The Asian elephant (Elephas maximus) are smaller than their African savannah relatives (Loxodonta africana) and have many other physical features that distinguish them. The ears are smaller and the back is more rounded so that the crown of the head is the highest point of the body. One of the characteristic features of an elephant are the modified incisor teeth which are known as tusks, however, only some male Asian elephants have tusks, whilst females (cows) have 'tushes' instead, that are seldom visible. Elephants support their stocky body on stout, pillar-like legs, and the nose and upper lip are joined and elongated into a trunk. The trunk provides a wide variety of functions from feeding, vocalisation, bathing and fighting; those of the Asian elephant have only a single finger-like process on the base, whilst the African elephant has two. The thick, wrinkly skin covering the body is a greyish-brown colour and very dry. Asian elephants are very important in the religious and cultural history of the region in which they live. Asian elephants eat up to 150kg of food and defecate up to 18 times a day. The Asian elephant has been a contributor to Asian society over many centuries. It has especially made a huge, considerable impact on Thailand. So much so, that it has also become the country's official national animal.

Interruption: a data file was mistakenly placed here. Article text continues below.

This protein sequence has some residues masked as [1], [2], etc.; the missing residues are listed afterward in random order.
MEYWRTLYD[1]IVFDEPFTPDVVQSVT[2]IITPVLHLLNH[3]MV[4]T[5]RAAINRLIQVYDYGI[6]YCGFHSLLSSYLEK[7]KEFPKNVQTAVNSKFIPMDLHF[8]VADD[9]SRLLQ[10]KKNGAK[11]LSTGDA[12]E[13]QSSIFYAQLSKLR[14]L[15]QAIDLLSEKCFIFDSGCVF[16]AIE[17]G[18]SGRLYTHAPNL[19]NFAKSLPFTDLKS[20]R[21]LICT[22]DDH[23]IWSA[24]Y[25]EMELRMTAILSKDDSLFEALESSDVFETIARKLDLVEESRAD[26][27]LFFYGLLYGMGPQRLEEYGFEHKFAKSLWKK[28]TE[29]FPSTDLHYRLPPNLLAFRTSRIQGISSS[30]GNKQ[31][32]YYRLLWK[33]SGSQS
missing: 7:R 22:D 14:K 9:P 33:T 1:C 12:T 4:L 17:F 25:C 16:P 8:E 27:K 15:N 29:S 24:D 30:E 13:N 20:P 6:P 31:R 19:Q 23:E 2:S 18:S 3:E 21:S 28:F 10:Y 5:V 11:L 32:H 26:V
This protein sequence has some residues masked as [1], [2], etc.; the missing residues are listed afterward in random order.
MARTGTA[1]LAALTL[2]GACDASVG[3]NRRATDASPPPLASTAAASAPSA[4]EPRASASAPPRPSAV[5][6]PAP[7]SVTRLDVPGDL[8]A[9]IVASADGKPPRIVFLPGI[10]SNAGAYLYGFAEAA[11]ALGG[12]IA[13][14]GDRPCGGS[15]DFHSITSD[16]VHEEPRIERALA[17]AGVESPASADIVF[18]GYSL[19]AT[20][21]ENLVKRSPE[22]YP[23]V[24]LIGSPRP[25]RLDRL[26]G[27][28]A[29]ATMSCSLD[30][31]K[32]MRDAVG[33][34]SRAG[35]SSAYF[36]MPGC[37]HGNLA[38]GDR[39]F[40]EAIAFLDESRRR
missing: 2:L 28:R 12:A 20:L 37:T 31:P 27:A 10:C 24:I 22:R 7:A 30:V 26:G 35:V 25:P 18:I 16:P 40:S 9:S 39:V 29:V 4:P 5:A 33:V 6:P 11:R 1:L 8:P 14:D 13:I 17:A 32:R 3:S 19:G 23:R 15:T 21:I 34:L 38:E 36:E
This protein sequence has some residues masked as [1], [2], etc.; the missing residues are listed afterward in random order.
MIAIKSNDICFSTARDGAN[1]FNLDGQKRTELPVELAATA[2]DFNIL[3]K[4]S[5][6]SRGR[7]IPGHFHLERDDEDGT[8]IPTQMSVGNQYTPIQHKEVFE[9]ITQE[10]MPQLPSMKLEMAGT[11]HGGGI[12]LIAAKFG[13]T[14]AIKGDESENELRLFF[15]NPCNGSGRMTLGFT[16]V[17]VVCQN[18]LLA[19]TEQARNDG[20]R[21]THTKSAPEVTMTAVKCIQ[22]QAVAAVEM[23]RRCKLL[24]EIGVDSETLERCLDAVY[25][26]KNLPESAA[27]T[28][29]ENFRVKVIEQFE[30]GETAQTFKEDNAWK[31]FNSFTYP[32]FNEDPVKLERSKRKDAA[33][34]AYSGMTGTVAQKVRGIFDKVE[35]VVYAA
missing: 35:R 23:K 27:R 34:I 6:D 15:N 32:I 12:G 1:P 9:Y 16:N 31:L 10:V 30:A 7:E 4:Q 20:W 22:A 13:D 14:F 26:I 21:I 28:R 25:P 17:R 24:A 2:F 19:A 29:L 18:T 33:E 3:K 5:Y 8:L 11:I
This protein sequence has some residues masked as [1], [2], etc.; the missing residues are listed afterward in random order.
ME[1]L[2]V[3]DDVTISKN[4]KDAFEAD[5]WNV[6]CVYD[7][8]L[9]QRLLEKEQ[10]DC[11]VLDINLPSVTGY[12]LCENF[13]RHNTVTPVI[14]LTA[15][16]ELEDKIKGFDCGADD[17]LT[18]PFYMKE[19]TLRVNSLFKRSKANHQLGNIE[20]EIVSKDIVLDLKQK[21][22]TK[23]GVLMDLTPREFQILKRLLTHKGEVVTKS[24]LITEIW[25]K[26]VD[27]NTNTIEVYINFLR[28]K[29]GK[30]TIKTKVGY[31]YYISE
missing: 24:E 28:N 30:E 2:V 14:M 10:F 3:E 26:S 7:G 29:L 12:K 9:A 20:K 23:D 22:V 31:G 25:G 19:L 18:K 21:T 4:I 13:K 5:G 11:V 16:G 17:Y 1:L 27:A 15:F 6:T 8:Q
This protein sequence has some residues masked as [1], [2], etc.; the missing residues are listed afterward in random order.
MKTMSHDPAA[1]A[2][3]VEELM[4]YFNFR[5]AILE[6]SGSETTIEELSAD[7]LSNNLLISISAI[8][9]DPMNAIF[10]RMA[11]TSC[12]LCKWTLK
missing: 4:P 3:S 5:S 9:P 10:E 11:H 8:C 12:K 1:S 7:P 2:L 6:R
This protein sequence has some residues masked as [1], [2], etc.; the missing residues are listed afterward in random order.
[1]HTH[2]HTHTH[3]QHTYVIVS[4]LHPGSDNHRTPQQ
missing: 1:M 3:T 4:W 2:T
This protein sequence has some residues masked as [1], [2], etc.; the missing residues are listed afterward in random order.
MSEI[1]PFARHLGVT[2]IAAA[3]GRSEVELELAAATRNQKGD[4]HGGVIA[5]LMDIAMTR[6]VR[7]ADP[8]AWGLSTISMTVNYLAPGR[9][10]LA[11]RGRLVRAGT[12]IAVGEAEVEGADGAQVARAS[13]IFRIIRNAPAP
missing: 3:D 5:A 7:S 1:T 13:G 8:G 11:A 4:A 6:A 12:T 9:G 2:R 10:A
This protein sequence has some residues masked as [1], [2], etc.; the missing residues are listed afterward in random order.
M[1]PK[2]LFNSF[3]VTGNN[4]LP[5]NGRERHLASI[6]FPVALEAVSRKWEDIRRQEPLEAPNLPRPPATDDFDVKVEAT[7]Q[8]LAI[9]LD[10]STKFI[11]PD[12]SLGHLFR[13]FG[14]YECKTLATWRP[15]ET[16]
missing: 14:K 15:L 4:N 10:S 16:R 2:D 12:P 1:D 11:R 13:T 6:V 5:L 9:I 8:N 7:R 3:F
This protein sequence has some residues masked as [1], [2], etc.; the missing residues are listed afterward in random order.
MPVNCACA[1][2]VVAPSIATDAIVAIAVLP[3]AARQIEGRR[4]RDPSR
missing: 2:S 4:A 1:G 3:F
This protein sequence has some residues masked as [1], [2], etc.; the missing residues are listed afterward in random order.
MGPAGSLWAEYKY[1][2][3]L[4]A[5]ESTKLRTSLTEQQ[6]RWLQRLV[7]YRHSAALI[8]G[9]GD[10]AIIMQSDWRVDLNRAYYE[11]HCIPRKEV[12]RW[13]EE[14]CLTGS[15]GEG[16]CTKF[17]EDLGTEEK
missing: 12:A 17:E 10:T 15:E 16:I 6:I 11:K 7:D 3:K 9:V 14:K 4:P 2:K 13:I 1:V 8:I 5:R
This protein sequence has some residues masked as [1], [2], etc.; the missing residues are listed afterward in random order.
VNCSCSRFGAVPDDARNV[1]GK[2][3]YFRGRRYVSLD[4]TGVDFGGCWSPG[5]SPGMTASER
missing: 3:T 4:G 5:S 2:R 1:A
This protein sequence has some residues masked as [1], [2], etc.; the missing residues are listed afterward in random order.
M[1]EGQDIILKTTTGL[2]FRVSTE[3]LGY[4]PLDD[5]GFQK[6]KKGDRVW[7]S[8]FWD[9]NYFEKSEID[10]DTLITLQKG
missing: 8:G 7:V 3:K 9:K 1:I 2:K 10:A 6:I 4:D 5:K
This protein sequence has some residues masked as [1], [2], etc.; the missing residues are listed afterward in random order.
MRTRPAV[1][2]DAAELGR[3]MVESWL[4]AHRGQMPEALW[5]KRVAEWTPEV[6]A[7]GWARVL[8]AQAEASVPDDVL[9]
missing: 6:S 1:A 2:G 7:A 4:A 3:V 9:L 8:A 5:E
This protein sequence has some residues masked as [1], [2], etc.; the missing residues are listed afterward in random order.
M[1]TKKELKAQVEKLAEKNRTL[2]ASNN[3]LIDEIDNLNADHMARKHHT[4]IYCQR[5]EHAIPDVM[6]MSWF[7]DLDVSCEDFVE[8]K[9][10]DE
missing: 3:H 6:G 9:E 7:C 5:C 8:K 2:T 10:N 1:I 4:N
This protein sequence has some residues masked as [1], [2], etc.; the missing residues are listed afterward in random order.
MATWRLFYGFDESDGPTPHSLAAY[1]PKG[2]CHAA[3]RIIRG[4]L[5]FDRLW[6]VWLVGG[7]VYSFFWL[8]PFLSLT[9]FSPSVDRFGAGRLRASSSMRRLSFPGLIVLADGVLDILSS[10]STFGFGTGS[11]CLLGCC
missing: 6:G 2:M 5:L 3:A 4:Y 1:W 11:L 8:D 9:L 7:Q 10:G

- It played Louis in The Doe and the Puffball
- It played Oaken in Frozen (NatureRules1 Version)
- It played Sulley in Asian Animals, Inc.
- It played Brachiosaurus in ASIAN ANIMAL
- It played Flik, Princess Atta, Dot and the other ants in An Asian Animal's Life
- It played Woog in We're Back! An Asian Animal's Story
- It played Dim in A Wildlife's Life (Version 2)